GPSHacks.com

GPS Hacks, GPS information, GPS review, user guide and discussion forum.
Welcome to GPS Hacks. This site is not about hacking a GPS but everything you want to know about GPS including General information, GPS reviews, Tutorials, GPS How-to and much more. If you want to contribute this site please feel free to Contact us. What is GPS? GPS (Global Positioning System) is a "constellation" of 24 well-spaced satellites that orbit the Earth and make it possible for people with ground receivers to pinpoint their geographic location. How GPS Works GPS system made up of a network of 24 satellites placed into orbit by the U.S. Department of Defense. GPS satellites circle the earth twice a day in a very precise orbit and transmit signal information to earth. GPS receivers take this information and use triangulation to calculate the user's exact location.

How accurate is GPS?

The accuracy that can be achieved using GPS depends on the type of equipment used, the time of observation, and the positions of the satellites being used to compute positions. In general, recreational and mapping grade receivers using C/A code without differential correction are accurate to between 5 and 15 meters. Many people using recreational grade receivers don’t realize they cannot get highly accurate readings using them autonomously (without differential correction).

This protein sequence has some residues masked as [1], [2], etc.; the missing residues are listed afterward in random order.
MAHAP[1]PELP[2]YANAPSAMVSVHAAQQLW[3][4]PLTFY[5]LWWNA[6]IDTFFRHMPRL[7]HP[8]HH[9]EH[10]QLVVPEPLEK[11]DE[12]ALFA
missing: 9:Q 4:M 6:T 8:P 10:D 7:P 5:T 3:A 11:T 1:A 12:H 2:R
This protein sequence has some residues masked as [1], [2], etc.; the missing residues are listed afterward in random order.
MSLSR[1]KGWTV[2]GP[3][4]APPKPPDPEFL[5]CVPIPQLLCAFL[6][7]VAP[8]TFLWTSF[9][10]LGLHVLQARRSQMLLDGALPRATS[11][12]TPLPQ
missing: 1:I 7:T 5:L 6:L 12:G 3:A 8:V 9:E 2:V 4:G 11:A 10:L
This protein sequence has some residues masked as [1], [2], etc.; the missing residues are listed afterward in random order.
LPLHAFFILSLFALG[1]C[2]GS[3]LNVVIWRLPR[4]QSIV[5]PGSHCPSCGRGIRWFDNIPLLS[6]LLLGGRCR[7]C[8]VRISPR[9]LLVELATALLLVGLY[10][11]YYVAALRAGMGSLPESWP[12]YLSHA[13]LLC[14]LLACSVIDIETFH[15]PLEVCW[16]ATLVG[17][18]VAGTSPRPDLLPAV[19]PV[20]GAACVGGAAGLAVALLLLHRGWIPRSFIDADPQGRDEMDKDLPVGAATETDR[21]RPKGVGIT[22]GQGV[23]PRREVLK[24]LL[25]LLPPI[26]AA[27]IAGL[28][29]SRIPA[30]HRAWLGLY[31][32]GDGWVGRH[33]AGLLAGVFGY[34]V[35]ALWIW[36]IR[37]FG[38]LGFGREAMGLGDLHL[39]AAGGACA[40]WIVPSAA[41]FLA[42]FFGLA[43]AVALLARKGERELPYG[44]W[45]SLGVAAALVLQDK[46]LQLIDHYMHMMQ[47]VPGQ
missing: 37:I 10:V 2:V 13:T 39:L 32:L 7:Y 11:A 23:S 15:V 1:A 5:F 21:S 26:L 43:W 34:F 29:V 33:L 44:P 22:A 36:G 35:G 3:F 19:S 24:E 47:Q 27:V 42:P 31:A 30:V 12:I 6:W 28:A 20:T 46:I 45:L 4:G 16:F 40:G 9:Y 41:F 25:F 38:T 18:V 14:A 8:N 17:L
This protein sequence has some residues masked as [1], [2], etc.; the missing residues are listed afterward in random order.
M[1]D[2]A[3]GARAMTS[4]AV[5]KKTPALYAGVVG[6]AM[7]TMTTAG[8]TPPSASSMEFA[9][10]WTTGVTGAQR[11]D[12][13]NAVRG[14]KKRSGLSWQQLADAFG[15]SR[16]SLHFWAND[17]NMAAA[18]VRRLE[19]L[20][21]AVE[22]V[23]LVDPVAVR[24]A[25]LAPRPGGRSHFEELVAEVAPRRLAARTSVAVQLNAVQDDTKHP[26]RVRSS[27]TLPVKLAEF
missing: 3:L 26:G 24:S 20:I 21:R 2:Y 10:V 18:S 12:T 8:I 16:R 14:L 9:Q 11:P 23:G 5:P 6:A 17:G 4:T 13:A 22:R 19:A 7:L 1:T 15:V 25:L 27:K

Most mapping and recreational grade receivers with differential correction can provide from about 1 to 5 meter accuracy. Some receivers use what is called “carrier-smoothed code” to increase the accuracy of the C/A code. This involves measuring the distance from the receiver to the satellites by counting the number of waves that carry the C/A code signal. These receivers can achieve 10 cm to 1 meter accuracy with differential correction. Dual frequency survey grade receivers using more advanced network survey techniques can achieve centimeter to millimeter accuracy.

Some people wonder why GPS is better than Loran or other systems that use ground-based transmitters. The accuracy of ground-based location systems such as Loran, which uses low frequency radio signals, is affected by signal distortion, varied terrain, local atmospheric disturbances and limited coverage. Since GPS signals come from satellites, the problems common to ground-based systems can be avoided.